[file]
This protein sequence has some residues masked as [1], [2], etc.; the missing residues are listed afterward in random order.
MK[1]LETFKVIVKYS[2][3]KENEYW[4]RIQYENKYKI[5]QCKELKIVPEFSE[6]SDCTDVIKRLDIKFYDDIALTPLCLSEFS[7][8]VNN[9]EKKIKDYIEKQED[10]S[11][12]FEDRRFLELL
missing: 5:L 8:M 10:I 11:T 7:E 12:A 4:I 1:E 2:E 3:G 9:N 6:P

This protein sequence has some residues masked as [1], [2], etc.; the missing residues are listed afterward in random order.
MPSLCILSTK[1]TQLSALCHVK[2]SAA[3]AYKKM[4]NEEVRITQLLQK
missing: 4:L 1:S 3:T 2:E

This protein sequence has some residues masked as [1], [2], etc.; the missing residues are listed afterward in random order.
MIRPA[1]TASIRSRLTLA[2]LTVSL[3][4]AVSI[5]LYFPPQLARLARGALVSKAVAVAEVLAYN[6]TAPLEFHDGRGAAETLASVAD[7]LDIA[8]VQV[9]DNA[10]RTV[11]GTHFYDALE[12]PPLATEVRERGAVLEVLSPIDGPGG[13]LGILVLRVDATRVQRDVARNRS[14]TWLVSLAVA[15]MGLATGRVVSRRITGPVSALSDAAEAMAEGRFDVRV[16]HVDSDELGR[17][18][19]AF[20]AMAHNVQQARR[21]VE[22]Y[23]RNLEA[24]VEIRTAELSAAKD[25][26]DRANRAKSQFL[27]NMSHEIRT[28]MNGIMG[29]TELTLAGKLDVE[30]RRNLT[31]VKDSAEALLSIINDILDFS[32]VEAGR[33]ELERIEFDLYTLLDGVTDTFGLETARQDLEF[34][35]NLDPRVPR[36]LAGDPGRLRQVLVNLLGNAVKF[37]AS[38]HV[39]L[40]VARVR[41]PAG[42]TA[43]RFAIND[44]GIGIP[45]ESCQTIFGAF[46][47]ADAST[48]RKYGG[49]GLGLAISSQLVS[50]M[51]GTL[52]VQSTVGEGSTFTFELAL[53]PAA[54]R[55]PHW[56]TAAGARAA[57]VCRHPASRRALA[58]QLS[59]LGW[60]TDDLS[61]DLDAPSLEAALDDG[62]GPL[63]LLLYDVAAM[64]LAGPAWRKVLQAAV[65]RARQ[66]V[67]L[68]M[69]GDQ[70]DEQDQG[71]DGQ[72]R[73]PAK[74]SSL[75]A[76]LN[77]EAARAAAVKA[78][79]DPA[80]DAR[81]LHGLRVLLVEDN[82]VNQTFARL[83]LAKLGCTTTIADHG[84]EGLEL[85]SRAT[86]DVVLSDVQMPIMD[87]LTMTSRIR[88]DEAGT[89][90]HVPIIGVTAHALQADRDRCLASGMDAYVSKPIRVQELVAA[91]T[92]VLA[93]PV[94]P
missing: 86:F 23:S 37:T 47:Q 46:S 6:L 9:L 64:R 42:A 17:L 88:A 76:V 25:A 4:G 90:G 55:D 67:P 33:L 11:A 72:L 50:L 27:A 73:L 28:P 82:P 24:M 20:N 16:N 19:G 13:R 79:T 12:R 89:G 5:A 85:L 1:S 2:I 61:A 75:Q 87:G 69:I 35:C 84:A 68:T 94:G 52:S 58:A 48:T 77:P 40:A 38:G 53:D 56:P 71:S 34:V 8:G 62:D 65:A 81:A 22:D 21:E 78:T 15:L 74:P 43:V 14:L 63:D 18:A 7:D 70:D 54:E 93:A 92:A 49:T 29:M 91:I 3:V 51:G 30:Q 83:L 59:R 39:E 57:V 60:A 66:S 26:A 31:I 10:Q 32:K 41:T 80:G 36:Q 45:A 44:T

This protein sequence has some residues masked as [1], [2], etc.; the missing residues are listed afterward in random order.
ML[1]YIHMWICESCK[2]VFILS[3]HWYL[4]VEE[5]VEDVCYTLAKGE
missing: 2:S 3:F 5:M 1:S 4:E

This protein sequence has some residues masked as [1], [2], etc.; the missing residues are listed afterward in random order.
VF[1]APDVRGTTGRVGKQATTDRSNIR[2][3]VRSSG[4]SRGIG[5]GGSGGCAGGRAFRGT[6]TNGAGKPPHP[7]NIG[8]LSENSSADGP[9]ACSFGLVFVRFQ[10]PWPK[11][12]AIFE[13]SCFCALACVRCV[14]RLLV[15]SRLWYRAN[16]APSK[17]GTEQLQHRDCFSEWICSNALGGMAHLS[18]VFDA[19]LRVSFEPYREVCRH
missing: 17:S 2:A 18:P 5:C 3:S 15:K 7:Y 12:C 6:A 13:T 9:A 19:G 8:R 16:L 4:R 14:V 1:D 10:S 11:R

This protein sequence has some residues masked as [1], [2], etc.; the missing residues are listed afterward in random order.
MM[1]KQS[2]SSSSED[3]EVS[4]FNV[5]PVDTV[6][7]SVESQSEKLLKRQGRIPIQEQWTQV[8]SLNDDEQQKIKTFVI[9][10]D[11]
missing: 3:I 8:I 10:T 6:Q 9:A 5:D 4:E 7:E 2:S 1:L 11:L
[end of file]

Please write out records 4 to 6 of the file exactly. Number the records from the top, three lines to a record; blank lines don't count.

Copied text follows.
This protein sequence has some residues masked as [1], [2], etc.; the missing residues are listed afterward in random order.
ML[1]YIHMWICESCK[2]VFILS[3]HWYL[4]VEE[5]VEDVCYTLAKGE
missing: 2:S 3:F 5:M 1:S 4:E

This protein sequence has some residues masked as [1], [2], etc.; the missing residues are listed afterward in random order.
VF[1]APDVRGTTGRVGKQATTDRSNIR[2][3]VRSSG[4]SRGIG[5]GGSGGCAGGRAFRGT[6]TNGAGKPPHP[7]NIG[8]LSENSSADGP[9]ACSFGLVFVRFQ[10]PWPK[11][12]AIFE[13]SCFCALACVRCV[14]RLLV[15]SRLWYRAN[16]APSK[17]GTEQLQHRDCFSEWICSNALGGMAHLS[18]VFDA[19]LRVSFEPYREVCRH
missing: 17:S 2:A 18:P 5:C 3:S 15:K 7:Y 12:C 6:A 13:T 9:A 19:G 8:R 16:L 4:R 14:V 1:D 10:S 11:R

This protein sequence has some residues masked as [1], [2], etc.; the missing residues are listed afterward in random order.
MM[1]KQS[2]SSSSED[3]EVS[4]FNV[5]PVDTV[6][7]SVESQSEKLLKRQGRIPIQEQWTQV[8]SLNDDEQQKIKTFVI[9][10]D[11]
missing: 3:I 8:I 10:T 6:Q 9:A 5:D 4:E 7:E 2:S 1:L 11:L